Forum for Science, Industry and Business

Sponsored by:     3M 
Search our Site:

 

Solution to “Legionella”

15.09.2005


As a result of the joint working between teams of experts from the Iberia Ashland Chemical, S.A. company and the INASMET-Tecnalia Technological Centre, a solution has been found to prevent the serious disease caused by the bacteria known as “Legionella” and other similar disorders.


SONOXIDE system



This achievement has meant a great advance for human health. It is based on the biocidal and bacteriostatic effect of the SONOXIDE system, used in refrigeration towers of factory buildings and installations that are prone to be the focus for the proliferation of Legionnaires’ disease.

In order to validate the system, the team of INASMET-Tecnalia experts designed a refrigeration tower simulation within a biologically-isolated laboratory (P2 level). A wide range of trials were carried out in this isolated and secure system in order to determine the efficacy thereof.


Regarding the technology developed, it consists of a system based on low-intensity, high-frequency ultrasounds which, together with the introduction of micro-bubbles of air, produce an effect of photo-sonoluminiscence. The concentration of ultrasounds by constructive interference generates a pressure front that produces a decompression of the gases dissolved in the water. This wave front produces a luminous plasma around the bubbles, as well as high pressure and temperatures.

These pressures and temperatures have two effects: on the one hand, they eliminate the circulating bacteria and, on the other, they generate an oxidative stress that is transmitted throughout the water refrigeration system. This stress, together with the continuous loss of circulating bacteria throughout the system, reduces the formation of biofilm even at extremely low levels – and maintains this to such an extent that the fixing of “legionella” bacteria or any other micro-organisms needing biofilm in order to grow in the system, is impeded.

Garazi Andonegi | alfa
Further information:
http://www.basqueresearch.com

More articles from Life Sciences:

nachricht Closing in on advanced prostate cancer
13.12.2017 | Institute for Research in Biomedicine (IRB Barcelona)

nachricht Visualizing single molecules in whole cells with a new spin
13.12.2017 | Wyss Institute for Biologically Inspired Engineering at Harvard

All articles from Life Sciences >>>

The most recent press releases about innovation >>>

Die letzten 5 Focus-News des innovations-reports im Überblick:

Im Focus: Long-lived storage of a photonic qubit for worldwide teleportation

MPQ scientists achieve long storage times for photonic quantum bits which break the lower bound for direct teleportation in a global quantum network.

Concerning the development of quantum memories for the realization of global quantum networks, scientists of the Quantum Dynamics Division led by Professor...

Im Focus: Electromagnetic water cloak eliminates drag and wake

Detailed calculations show water cloaks are feasible with today's technology

Researchers have developed a water cloaking concept based on electromagnetic forces that could eliminate an object's wake, greatly reducing its drag while...

Im Focus: Scientists channel graphene to understand filtration and ion transport into cells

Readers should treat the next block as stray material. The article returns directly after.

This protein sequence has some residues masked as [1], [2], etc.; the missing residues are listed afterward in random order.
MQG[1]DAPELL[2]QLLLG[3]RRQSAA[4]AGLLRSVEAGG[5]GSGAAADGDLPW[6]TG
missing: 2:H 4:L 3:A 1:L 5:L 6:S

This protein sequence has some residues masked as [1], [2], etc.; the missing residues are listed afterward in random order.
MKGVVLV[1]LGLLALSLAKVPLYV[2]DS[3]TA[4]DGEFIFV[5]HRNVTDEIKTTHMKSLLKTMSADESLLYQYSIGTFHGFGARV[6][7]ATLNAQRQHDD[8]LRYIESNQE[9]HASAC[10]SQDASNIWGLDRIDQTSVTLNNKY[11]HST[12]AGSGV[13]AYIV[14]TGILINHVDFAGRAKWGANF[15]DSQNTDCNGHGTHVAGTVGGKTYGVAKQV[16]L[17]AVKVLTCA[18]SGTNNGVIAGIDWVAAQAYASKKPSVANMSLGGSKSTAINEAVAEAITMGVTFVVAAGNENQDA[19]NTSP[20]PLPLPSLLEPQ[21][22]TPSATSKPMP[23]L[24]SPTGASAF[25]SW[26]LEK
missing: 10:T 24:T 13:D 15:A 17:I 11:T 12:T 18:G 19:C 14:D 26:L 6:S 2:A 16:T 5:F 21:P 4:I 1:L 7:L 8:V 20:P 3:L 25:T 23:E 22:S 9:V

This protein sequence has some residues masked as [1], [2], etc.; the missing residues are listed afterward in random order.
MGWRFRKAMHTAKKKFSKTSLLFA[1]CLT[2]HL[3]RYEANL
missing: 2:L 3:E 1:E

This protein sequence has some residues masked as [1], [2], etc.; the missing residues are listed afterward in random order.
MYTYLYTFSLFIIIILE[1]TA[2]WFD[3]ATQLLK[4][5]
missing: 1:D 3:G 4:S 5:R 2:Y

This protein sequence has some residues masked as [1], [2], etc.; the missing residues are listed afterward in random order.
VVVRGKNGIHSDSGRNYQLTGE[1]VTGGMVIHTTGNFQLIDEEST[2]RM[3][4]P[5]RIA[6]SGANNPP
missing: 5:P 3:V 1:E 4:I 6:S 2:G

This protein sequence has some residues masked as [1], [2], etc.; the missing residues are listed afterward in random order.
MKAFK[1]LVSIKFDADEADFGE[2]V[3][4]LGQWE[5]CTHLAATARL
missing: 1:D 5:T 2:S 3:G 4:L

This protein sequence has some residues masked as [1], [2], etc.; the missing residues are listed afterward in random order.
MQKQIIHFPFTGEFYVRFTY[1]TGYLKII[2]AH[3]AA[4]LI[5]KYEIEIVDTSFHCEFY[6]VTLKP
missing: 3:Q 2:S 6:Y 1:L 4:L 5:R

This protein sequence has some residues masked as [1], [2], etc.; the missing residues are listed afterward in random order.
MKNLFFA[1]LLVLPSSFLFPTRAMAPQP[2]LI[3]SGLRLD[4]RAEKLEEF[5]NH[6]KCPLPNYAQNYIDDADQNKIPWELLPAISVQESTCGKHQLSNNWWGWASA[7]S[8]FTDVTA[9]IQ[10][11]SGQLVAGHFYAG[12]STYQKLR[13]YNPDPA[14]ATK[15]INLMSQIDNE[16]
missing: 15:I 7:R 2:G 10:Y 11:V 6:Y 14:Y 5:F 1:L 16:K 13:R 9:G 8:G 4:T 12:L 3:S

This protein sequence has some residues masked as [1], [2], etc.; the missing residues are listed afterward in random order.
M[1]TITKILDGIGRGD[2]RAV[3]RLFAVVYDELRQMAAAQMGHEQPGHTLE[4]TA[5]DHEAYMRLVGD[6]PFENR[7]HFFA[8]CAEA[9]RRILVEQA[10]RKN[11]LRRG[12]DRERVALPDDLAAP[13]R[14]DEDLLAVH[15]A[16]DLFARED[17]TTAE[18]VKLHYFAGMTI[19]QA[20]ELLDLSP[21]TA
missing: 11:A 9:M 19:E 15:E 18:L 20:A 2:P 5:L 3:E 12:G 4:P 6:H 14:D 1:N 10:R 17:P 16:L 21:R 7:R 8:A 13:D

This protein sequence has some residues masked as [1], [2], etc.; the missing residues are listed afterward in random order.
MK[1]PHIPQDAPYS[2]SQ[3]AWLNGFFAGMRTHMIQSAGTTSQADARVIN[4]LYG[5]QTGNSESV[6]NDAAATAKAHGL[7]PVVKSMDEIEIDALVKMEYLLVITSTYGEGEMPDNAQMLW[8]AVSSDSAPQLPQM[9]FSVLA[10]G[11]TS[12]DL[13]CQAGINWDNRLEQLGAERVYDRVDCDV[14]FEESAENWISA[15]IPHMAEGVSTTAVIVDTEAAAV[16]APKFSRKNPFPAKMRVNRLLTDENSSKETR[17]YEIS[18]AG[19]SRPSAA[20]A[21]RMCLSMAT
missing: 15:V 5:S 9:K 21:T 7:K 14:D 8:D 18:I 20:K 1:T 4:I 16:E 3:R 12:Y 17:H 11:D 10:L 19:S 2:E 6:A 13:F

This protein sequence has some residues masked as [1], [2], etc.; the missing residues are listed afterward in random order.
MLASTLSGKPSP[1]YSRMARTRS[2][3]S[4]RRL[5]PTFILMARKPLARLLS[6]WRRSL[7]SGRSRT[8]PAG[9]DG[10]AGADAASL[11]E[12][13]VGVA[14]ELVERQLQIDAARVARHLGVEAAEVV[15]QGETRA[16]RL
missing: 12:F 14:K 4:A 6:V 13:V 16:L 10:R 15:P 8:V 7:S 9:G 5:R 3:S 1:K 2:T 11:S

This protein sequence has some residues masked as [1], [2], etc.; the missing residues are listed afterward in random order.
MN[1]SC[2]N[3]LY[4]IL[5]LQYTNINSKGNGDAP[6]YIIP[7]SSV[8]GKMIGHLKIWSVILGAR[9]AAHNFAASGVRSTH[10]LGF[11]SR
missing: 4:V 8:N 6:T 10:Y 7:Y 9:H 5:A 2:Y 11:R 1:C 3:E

Tiny pores at a cell's entryway act as miniature bouncers, letting in some electrically charged atoms--ions--but blocking others. Operating as exquisitely sensitive filters, these "ion channels" play a critical role in biological functions such as muscle contraction and the firing of brain cells.

To rapidly transport the right ions through the cell membrane, the tiny channels rely on a complex interplay between the ions and surrounding molecules,...

Im Focus: Towards data storage at the single molecule level

The miniaturization of the current technology of storage media is hindered by fundamental limits of quantum mechanics. A new approach consists in using so-called spin-crossover molecules as the smallest possible storage unit. Similar to normal hard drives, these special molecules can save information via their magnetic state. A research team from Kiel University has now managed to successfully place a new class of spin-crossover molecules onto a surface and to improve the molecule’s storage capacity. The storage density of conventional hard drives could therefore theoretically be increased by more than one hundred fold. The study has been published in the scientific journal Nano Letters.

Over the past few years, the building blocks of storage media have gotten ever smaller. But further miniaturization of the current technology is hindered by...

Im Focus: Successful Mechanical Testing of Nanowires

With innovative experiments, researchers at the Helmholtz-Zentrums Geesthacht and the Technical University Hamburg unravel why tiny metallic structures are extremely strong

Light-weight and simultaneously strong – porous metallic nanomaterials promise interesting applications as, for instance, for future aeroplanes with enhanced...

All Focus news of the innovation-report >>>

Anzeige

Anzeige

Event News

See, understand and experience the work of the future

11.12.2017 | Event News

Innovative strategies to tackle parasitic worms

08.12.2017 | Event News

AKL’18: The opportunities and challenges of digitalization in the laser industry

07.12.2017 | Event News

 
Latest News

A whole-body approach to understanding chemosensory cells

13.12.2017 | Health and Medicine

Water without windows: Capturing water vapor inside an electron microscope

13.12.2017 | Physics and Astronomy

Cellular Self-Digestion Process Triggers Autoimmune Disease

13.12.2017 | Life Sciences

VideoLinks
B2B-VideoLinks
More VideoLinks >>>